We brought a rug for sitting on,
Our lunch was in a box.
The sand was warm. We didn't wear
Hats or shoes or socks.
Waves came curling up the beach.
We waded. It was fun.
Our sandwiches were different kinds.
I dropped my jelly one.
Welcome to the 25th Loveliness Fair! Are the skies clear outside your kitchen windows this Monday morning? Are the birds calling joyfully? The well watered flowers are blooming madly here and we are eager as can be to be outside with them as soon as our feet touch the ground in the morning!
Lisbet, who is looking smashing this week at Joyful Chaos, agrees! Two of her little ones enjoyed oatmeal in jewel-toned bowls on the veranda in Mother, it is such a beautiful morning!
Alice, one of the most beautifully creative women I know, shares a must read post, Picnic Time, at A Number of Things wherein she shares a very practical and very lovely printable for planning picnics as well as several dainty, yet utterly useful items from her well stocked picnic basket.
Marjorie, who scatters the most amazing photos throughout Lettres de mon Moulin, shares A Woodland Picnic Feast with us today. She inquires, "Do you have a party coming up? Make it a picnic! Eating en plein air adds an indescribable pleasure to a meal. Fresh sardines grilled over an open wood fire, succulent figs plucked from the tree, wild grapes harvested from forgotten arbors along the shore, handfuls of still warm blueberries and tart, icy lemonade - all taste better out doors."
Cheryl, who usually quietly expresses herself at My Thoughtful Spot has written a A Monkey Poem that simply begs to be chanted as loudly as can be! It brought a wide grin to my face with it's sprightly rhythm.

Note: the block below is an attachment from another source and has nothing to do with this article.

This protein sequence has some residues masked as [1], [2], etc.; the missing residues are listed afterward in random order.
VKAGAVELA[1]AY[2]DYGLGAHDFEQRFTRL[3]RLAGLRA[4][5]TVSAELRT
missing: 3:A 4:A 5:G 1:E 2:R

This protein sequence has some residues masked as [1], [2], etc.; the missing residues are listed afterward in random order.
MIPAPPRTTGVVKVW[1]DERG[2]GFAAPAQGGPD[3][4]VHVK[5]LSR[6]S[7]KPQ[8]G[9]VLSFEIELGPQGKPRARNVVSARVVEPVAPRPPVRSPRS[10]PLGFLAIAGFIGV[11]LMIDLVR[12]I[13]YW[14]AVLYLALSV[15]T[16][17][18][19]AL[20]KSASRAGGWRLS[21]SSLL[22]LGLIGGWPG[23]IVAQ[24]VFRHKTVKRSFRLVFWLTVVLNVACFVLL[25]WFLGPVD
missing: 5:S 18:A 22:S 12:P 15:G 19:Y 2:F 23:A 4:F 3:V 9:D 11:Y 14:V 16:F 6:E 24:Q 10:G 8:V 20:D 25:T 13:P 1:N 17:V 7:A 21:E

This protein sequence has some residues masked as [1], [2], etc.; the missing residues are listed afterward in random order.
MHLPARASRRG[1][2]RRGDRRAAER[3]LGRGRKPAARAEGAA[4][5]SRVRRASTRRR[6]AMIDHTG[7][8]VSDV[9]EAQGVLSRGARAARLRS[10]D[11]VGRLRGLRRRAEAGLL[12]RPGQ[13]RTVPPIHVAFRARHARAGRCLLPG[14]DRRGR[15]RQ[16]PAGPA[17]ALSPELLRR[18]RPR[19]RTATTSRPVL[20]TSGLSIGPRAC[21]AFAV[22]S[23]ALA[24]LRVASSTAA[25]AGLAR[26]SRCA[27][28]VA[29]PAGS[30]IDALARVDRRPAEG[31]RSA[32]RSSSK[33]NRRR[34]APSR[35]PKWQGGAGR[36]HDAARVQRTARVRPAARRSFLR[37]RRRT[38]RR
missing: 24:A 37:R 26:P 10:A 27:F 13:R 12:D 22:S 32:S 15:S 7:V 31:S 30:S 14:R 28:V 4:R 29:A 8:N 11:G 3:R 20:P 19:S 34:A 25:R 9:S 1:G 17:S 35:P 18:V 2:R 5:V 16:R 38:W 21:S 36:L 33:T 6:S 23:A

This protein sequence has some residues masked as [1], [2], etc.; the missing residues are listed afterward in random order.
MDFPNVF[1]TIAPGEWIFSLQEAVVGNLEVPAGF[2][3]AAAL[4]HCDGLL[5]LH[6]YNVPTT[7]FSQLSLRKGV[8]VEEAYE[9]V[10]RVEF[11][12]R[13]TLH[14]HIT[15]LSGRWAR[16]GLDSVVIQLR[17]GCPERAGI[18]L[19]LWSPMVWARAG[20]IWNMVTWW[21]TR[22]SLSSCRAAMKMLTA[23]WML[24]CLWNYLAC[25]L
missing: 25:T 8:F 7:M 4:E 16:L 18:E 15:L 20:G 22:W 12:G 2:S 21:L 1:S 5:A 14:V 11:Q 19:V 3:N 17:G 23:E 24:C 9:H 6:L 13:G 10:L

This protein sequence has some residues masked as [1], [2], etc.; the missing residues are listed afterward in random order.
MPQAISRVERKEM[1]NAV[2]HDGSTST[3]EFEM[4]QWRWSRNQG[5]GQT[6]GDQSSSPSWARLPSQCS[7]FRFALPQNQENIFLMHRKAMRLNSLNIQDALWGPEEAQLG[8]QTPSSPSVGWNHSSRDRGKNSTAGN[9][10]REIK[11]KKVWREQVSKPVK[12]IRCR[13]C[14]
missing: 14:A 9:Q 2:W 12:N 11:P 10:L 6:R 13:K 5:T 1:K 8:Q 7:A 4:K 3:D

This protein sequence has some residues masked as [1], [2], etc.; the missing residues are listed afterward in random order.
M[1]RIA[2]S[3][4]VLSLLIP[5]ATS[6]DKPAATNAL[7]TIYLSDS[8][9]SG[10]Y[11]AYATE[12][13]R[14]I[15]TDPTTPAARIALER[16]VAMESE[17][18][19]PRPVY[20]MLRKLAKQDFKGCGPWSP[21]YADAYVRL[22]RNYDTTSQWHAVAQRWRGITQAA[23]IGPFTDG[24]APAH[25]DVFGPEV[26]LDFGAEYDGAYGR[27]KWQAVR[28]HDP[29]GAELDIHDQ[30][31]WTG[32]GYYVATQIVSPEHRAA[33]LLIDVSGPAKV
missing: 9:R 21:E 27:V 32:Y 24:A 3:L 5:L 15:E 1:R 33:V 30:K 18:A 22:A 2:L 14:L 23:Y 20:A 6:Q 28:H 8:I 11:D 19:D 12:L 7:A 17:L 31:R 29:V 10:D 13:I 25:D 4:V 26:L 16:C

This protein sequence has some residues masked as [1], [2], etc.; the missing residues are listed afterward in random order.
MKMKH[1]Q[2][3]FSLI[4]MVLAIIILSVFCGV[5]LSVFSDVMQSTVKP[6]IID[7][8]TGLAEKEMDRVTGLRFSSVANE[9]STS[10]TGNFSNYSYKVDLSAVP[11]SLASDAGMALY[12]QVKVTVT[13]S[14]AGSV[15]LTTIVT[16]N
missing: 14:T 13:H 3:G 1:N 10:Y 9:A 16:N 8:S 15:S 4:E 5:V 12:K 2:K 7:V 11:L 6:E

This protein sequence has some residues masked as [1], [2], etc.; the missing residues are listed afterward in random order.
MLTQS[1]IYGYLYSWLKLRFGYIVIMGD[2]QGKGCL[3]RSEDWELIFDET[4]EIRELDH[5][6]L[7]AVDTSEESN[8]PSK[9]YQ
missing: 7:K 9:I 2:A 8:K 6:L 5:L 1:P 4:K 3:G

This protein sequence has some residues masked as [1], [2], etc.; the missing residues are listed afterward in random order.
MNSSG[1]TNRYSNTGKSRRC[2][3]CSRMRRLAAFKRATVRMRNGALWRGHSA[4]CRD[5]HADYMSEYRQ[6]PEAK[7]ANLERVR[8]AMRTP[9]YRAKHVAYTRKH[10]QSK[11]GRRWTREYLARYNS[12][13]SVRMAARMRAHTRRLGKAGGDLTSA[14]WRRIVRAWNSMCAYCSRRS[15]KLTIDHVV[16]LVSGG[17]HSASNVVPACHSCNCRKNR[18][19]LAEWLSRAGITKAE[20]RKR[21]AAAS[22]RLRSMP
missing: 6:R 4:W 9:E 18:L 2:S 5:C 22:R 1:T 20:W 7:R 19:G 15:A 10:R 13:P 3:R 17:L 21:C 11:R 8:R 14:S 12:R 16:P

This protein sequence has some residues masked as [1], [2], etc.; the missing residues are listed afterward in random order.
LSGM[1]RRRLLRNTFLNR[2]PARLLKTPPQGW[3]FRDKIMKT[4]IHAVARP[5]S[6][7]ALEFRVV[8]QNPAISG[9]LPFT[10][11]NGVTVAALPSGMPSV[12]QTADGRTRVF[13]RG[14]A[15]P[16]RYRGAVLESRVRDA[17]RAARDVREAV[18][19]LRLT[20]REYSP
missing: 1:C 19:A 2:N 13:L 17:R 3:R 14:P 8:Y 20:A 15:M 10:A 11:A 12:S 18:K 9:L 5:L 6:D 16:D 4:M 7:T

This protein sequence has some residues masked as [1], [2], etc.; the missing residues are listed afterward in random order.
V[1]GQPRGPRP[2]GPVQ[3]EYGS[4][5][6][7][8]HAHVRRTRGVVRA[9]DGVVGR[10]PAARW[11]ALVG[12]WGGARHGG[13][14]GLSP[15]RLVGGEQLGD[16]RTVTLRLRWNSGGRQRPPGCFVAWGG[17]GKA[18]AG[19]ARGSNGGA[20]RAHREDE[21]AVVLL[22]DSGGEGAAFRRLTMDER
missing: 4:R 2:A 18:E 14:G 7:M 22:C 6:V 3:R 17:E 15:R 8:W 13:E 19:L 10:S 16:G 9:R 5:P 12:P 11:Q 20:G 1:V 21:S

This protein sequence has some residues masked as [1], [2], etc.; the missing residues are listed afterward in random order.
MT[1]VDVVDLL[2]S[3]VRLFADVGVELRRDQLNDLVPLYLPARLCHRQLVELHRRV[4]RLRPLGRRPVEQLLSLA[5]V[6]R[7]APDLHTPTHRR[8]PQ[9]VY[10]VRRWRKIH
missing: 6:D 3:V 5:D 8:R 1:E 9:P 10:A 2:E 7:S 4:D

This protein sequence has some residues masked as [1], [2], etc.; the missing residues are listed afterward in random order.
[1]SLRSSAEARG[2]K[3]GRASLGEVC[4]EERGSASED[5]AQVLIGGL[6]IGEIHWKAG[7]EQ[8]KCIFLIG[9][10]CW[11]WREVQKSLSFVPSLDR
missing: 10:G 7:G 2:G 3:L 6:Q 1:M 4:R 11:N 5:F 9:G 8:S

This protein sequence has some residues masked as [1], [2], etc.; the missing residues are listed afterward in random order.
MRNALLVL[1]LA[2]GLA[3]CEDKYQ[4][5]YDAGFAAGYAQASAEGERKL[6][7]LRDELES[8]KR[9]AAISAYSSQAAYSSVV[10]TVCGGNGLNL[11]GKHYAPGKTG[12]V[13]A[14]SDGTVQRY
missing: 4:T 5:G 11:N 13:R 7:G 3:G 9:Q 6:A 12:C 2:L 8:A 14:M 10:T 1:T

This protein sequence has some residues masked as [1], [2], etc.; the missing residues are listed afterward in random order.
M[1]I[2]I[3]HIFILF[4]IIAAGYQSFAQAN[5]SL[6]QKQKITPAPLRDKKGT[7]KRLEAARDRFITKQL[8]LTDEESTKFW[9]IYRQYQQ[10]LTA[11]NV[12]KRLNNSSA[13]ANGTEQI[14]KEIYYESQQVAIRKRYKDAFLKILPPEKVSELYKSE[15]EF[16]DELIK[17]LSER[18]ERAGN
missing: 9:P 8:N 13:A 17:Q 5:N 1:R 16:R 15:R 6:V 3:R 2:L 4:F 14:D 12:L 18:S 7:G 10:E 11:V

Dawn, who will be hosting a Late Spring Field Day this Thursday, shares a few Alfresco Memories to alleveate the unseasonably chilly and wet weather she has been experiencing at By Sun and Candlelight!
Jennifer, who speaks the truth in An Afternoon Tea in the Garden, reminds us that "Summer fruits are much more enjoyable when eaten outside in the June garden. The ripe peaches were warmed by the sun and the iced tea was perfectly refreshing on the first day of truly hot weather. " She chose the most beautiful Music and Entertainers for the tea with her daughter at As Cozy As Spring.
Roxie, at A Natural History Home shares her homey spot in the great outdoors. In Taking Meals Outdoors she states, "We truely are an outdoors family be it meals or as you see much lounging seems to go on as well!"
Suzanne, has made Gladdest Hours one of the most inviting outdoor areas I've ever seen. How has she done this, do I hear you asking yourself? She will set your questioning mind at ease by telling you that It's all about the tables!
Phoebe has shared a delightful tradition, White Light Dinners, with us. She writes:
We finally had our first white light dinner in our current backyard at our new house. It was just as spontaneous as the first time we did it. I just saw an opportunity and sprang for it. The kids were playing outside, the sun was about to start setting behind the trees, and there was a card table. We set the card table in the grass beyond the patio and the crape myrtle trees. I was making an extremely easy dinner of pesto pasta and garlic shrimp and I had a bottle of wine. Out to the card table it went. Plastic plates for the kids at their little table and real white stoneware dishes at the 'big' table. my parents who live across the street graciously assented to dine with us. I lit sandalwood sticks to scare off the mosquitoes who are also so fond of that hour of the day, and we lit a torch of citronella oil as well. When my Dad arrived, he had the honor of stringing the white lights between the two crape myrtle trees for our very first white light dinner. We could only see the lights as the sun set lower and lower, but they added a magical quality to the air as their white contrasted with the deepening golden pink of the air around us. Sitting out there on the green lawn with the children playing and the wine bottle on the table and the sparkle of lights in the trees around us, we could easily have been a big family on hillside in Tuscany. It has always been a secret ambition of mine to become such a family. Now all I need is a pergola adorned in grapevines.